The Black Hills Region of South Dakota is famous for its monuments, rolling hills and plains, and its abundance of wildlife. The highest peak in the state, formerly known as Harney Peak, was renamed in 2016 after a highly revered Native American, Nicholas Black Elk, in an effort to recognize the significance of this peak to the tribes of this region. Reaching into four different states, this mountain top provides a spectacular view in all directions.
Standing at over 7,000 feet, Black Elk Peak stands as sentinel over the entire Black Hills Region. A fire tower made of stone was built on the peak in the mid-30s using stones native to the region. The stones had to be manually carried the four-mile-hike to the peak, as there are no roads that reach the summit. The area around the peak has been designated as a wilderness region, surrounded on all sides by Black Hills National Forest lands.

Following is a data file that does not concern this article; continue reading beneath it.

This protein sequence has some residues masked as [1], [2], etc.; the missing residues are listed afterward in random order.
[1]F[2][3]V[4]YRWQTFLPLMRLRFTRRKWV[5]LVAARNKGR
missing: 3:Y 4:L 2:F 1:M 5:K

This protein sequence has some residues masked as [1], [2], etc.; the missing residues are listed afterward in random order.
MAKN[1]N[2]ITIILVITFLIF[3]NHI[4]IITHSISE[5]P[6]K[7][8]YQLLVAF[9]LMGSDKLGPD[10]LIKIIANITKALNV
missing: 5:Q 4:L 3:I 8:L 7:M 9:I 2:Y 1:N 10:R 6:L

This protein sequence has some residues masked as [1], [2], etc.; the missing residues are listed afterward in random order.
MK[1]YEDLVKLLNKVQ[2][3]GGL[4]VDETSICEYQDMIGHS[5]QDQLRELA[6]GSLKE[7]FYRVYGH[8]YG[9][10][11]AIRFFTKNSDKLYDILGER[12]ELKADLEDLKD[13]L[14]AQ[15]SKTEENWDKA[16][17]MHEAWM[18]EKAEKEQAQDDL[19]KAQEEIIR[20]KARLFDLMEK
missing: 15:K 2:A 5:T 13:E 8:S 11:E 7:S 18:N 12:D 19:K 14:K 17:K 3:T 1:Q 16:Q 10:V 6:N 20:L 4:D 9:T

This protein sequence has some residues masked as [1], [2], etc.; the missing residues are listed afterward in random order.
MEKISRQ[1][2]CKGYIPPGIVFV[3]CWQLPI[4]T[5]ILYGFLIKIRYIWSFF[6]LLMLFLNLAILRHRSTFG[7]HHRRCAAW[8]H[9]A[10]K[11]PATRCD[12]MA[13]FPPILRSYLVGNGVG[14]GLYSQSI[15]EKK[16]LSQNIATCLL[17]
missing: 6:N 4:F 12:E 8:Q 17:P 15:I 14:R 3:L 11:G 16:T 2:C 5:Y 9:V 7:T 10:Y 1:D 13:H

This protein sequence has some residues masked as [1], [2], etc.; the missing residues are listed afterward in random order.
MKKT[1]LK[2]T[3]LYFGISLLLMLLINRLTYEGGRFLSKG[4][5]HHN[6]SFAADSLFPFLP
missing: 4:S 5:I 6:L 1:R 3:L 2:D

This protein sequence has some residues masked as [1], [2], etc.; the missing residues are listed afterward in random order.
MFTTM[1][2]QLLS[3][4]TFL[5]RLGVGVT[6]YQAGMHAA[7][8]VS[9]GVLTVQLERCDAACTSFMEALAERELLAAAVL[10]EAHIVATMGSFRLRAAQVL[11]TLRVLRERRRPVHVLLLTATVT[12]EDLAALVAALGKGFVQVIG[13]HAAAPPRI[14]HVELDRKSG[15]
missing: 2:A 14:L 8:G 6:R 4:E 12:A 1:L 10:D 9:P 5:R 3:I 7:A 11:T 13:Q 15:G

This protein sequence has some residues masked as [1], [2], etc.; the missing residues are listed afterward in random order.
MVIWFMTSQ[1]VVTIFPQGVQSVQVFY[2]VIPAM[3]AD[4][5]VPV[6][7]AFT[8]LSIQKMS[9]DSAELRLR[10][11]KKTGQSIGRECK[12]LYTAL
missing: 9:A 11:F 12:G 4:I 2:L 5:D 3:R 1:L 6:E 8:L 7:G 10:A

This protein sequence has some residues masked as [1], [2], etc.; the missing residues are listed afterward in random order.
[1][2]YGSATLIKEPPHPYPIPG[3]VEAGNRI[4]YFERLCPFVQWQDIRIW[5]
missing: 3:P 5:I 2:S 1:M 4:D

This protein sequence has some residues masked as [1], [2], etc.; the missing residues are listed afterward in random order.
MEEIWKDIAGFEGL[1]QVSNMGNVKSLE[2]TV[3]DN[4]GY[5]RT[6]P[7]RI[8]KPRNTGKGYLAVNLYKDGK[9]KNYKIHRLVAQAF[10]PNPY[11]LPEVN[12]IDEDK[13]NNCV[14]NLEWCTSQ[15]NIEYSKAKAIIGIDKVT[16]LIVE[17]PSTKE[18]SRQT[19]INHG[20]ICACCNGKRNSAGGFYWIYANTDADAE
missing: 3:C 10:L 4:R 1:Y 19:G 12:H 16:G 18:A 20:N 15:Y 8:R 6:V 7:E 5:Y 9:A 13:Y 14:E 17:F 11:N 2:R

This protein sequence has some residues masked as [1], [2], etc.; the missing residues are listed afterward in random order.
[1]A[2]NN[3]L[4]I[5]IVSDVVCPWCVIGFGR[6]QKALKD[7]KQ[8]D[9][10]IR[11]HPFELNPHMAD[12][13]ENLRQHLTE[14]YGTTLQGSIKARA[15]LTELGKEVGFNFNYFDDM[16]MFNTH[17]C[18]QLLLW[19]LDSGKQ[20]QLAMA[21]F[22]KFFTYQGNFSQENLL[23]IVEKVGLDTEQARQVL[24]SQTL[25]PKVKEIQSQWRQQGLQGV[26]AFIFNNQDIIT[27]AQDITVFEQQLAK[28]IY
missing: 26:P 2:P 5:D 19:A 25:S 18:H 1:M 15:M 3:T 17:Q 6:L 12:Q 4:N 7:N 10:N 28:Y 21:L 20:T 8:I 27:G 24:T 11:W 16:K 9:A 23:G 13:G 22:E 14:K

Not very far from Black Elk is Custer State Park, a nature preserve of over 70,000 acres, with hiking trails and resorts scattered throughout. The nearly 4-mile trail to Black Elk Peak starts by Sylvan Lake, which is located within Custer State Park. While this trail is somewhat difficult for some hikers, it is still rather heavily traveled.
The very tip of the peak, a point of granite, is considered sacred to native peoples, especially the Sioux tribe. This is where Black Elk, as a child, had a vision. Several years after, as an adult, he recounted publicly the vision he saw, evolving into a respected elder and shaman.
The peak itself has witnessed many historical events. In a famous attempt, and subsequent failure, General Custer tried to ride his horse all the way to the summit, however, he didn’t quite make it.
Custer State Park is open year-round. There are quiet hours in place, and if you purchase a 7-day license to camp, it will expire at 6 pm on the last day of your stay.
South Dakota and the Black Hills Region hold a spectacular glimpse into the past history of the United States.